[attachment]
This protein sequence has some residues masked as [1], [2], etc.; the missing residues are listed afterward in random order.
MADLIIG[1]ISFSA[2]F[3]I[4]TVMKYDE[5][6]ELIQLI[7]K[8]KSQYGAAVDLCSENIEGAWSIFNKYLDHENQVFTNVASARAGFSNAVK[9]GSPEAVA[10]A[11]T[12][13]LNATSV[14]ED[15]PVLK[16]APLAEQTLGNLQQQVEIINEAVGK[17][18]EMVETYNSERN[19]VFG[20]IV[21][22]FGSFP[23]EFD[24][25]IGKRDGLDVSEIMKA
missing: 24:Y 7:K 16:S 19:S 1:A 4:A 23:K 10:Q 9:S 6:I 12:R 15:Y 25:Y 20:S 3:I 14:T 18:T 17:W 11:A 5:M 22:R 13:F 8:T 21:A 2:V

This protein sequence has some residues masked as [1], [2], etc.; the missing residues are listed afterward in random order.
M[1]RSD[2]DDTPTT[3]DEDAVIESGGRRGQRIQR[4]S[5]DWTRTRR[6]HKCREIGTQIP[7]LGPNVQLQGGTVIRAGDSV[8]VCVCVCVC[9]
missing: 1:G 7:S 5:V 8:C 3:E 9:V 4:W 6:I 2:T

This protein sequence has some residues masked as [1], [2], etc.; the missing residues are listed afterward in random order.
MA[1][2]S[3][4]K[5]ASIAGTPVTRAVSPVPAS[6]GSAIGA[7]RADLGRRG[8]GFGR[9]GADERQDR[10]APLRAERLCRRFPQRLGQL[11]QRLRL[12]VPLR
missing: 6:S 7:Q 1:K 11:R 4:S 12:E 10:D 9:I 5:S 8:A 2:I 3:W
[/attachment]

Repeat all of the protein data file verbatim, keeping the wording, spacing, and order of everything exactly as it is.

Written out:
This protein sequence has some residues masked as [1], [2], etc.; the missing residues are listed afterward in random order.
MADLIIG[1]ISFSA[2]F[3]I[4]TVMKYDE[5][6]ELIQLI[7]K[8]KSQYGAAVDLCSENIEGAWSIFNKYLDHENQVFTNVASARAGFSNAVK[9]GSPEAVA[10]A[11]T[12][13]LNATSV[14]ED[15]PVLK[16]APLAEQTLGNLQQQVEIINEAVGK[17][18]EMVETYNSERN[19]VFG[20]IV[21][22]FGSFP[23]EFD[24][25]IGKRDGLDVSEIMKA
missing: 24:Y 7:K 16:S 19:S 1:A 4:A 23:K 10:Q 9:S 6:I 12:R 15:Y 25:Y 20:S 3:I 14:T 18:T 17:W 11:A 5:M 22:R 13:F 8:T 21:A 2:V

This protein sequence has some residues masked as [1], [2], etc.; the missing residues are listed afterward in random order.
M[1]RSD[2]DDTPTT[3]DEDAVIESGGRRGQRIQR[4]S[5]DWTRTRR[6]HKCREIGTQIP[7]LGPNVQLQGGTVIRAGDSV[8]VCVCVCVC[9]
missing: 1:G 7:S 5:V 8:C 3:E 9:V 4:W 6:I 2:T

This protein sequence has some residues masked as [1], [2], etc.; the missing residues are listed afterward in random order.
MA[1][2]S[3][4]K[5]ASIAGTPVTRAVSPVPAS[6]GSAIGA[7]RADLGRRG[8]GFGR[9]GADERQDR[10]APLRAERLCRRFPQRLGQL[11]QRLRL[12]VPLR
missing: 6:S 7:Q 1:K 11:R 4:S 12:E 10:D 9:I 5:S 8:A 2:I 3:W